By André Rolemberg
14 Roland Garros titles, and if not for his very problematic foot, I reckon he’d love to see if he could break the 20 mark.
Nadal’s foot — the infamous foot — draws a lot of attention. Some good, some bad. Some wonder what would have been of his career if his foot was healthy. Some, like me, wish it was healthy just so we could see more of Nadal in a full season, and see him retiring just because old age and more “normal” injuries. Some others don’t even believe in the foot. But we’re not here to talk about some others.
The Greatest of All Time. The entire world knows what this acronym means.
Every sports fan likes to chat about the GOAT. Every TV broadcasting channel likes to post fancy graphics with cool pictures of athletes to compare stats and debate who the GOAT is. Everyone on Tennis Twitter — a mere product of the social media’s algorithm to ensure people see the same content from an umbrella topic (in this case, tennis) — likes to tweet about the GOAT. Heck, we might talk more about GOATs than zoologists and vets. They probably end up on Tennis Twitter every once in a while and wonder what kind of hell hole they’ve fallen into.
I like to chat about the GOAT. It’s fun. I say why I think one player is the greatest. I disagree with someone else. We have a beer or a coffee (but most likely a beer), then we change the subject and life goes on.
And that’s what I wanted to do post-Roland Garros, when the player I personally believe has the highest peak level of all time, Rafael Nadal, won an astonishing 14th title at the event.
It would have been so much fun. I would be like “but Nadal has 22 Grand Slam titles, the best winning percentage of all, and has won 22 finals out of 30 played! This is unbelievable! Plus, he manages all that foot pain” and then my mates would be like “but no one is like Djokovic, and Nadal hasn’t beaten Novak on hard since God-knows-when. Djokovic also has the most weeks at no.1 and the most big titles!” And we’d have a conversation knowing that, at the end of the day, it wouldn’t matter. I’m not Nadal. They’re not Djokovic. We are just drunk and enjoying the NBA playoffs. The Warriors blew a 3–1 lead. LeBron is the actual GOAT, or whatever.
It’s the fun of sports, for me. To watch, to be entertained, try to analyze what’s going on during the match, to be amazed by how damn hard these people hit that ball and by how consistently they are doing it. To be entertained by conversation starters such as someone who just watches tennis during the Grand Slams and basically only knows Wimbledon, Roland Garros, Nadal and Federer, asking the group “but you know, who’s the best player of all time?” (We would then proceed to roast the dude who dared say Roger Federer.) We’re drunk. We’re enjoying the NBA playoffs in a bar. The Warriors blew a 3–1 lead — heck, I can’t get over this, what a freaking tragic series. LeBron might be the GOAT.
I also just love Roland-Garros. I love clay, having grown up playing on the beautiful red dirt of Northeastern Brazil, and having my absolute favourite player of all time, Gustavo Kuerten, being a Roland-Garros icon and three-time champion. So I enjoyed watching the French Open this year, as I do nearly every other year. I love tennis, so the better the matches, the more I love it. And Nadal’s level of tennis is too high for me not to enjoy it. I do wish Casper Ruud could have played the match of his life and made it a little longer and more competitive, though.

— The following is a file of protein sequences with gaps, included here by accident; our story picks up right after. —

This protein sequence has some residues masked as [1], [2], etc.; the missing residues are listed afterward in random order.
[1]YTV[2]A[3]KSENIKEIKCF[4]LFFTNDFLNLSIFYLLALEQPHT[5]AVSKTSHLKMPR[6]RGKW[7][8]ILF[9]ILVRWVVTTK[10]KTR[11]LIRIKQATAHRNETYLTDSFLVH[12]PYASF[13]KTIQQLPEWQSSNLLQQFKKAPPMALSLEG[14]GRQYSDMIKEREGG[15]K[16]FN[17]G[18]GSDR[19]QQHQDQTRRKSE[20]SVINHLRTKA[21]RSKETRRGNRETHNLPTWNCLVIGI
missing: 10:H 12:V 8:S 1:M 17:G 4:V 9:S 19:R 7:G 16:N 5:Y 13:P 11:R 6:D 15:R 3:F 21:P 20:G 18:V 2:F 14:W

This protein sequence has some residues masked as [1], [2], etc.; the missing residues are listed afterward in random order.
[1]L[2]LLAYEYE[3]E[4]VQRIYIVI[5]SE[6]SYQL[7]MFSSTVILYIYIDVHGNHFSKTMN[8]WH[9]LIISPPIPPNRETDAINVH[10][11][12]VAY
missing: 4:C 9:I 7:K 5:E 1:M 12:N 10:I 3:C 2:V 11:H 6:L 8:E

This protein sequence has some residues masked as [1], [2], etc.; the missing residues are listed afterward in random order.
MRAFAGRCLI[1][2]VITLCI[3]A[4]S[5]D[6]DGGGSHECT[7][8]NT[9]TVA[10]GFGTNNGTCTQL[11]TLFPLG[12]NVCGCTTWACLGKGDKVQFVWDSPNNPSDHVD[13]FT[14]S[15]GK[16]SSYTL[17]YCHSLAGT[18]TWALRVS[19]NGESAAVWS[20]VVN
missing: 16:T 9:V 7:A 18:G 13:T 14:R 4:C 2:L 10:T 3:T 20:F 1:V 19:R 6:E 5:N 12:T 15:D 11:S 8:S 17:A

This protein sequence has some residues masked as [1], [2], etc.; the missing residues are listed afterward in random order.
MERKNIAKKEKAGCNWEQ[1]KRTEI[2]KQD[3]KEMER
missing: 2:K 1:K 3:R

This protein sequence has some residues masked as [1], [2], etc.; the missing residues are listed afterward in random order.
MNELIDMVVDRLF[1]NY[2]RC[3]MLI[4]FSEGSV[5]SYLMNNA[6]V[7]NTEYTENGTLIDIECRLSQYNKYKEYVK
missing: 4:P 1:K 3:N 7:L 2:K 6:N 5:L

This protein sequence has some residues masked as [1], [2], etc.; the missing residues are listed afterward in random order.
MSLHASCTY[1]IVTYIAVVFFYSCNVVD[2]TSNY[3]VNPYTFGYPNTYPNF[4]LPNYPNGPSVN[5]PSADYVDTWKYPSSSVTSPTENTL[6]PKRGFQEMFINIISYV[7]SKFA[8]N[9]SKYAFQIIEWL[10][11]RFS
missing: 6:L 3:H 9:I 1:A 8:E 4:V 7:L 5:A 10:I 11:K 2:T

I like to talk about the GOAT, because it’s a fun, non-serious topic that keeps me engaged as I chat about the sport I love. With the right people, that is.
Pineapple on Pizza
Are you old enough to remember the time when the internet went absolutely crazy about whether pineapple should be on pizza or not?
It got intense. The memes got funny, then funnier. The roasts were unbelievably good. People were really into it, and some were truly into it, really believing that one or the other was actually the ultimate truth.
Well, I don’t actually know if everyone was just having a good time, but the internet is vast and full of surprises, so I’m fairly certain someone really believed in and was dedicated to defending their position seriously.
People still eat pineapple on pizza and are happy, and are drunk, and are now watching the NBA playoffs. None of the “meme wars of 2010” events made a difference.
What the actual f*** am I talking about now?
I have come to the conclusion that the Pineapple on Pizza and the GOAT debate are, in fact, the same in nature. I shall call all these stupid, heated discussions the “Pineapple on Pizza Summit.”
The POPS, for short, is a heated debate where people really get serious. They research and make excel sheets to prove their points, and get legitimately offended if someone simply disagrees with them. It’s also an utterly useless debate that has no bearing on how people actually engage with the topic.
Just like people still eat pineapple on pizza, Nadal now having a double career Grand Slam and 22 major titles, or Djokovic having a double career Golden Masters and being one win away from the calendar Grand Slam last year in 2021, doesn’t change that tennis is still awesome. I will still watch it when these GOATs are gone, and some people who barely watch tennis will still only know Roger Federer’s name.
Because no one cares about the conclusion. You might come to the conclusion that, actually, the GOATs are Lottie Dod and Paolo Lorenzi and that would be fine. I would forget about it tomorrow.
I simply wish people liked tennis, had heaps of fun chatting about it and watching it, got drunk or had too much coffee, then went home happy and got back to watching more the next day.
It’s simply phenomenal, and not in a good way, how much the said “GOAT debate” separates people. It’s unfortunate. It’s sad. It’s annoying.
Personally, I love pineapple on pizza. Especially with goat cheese.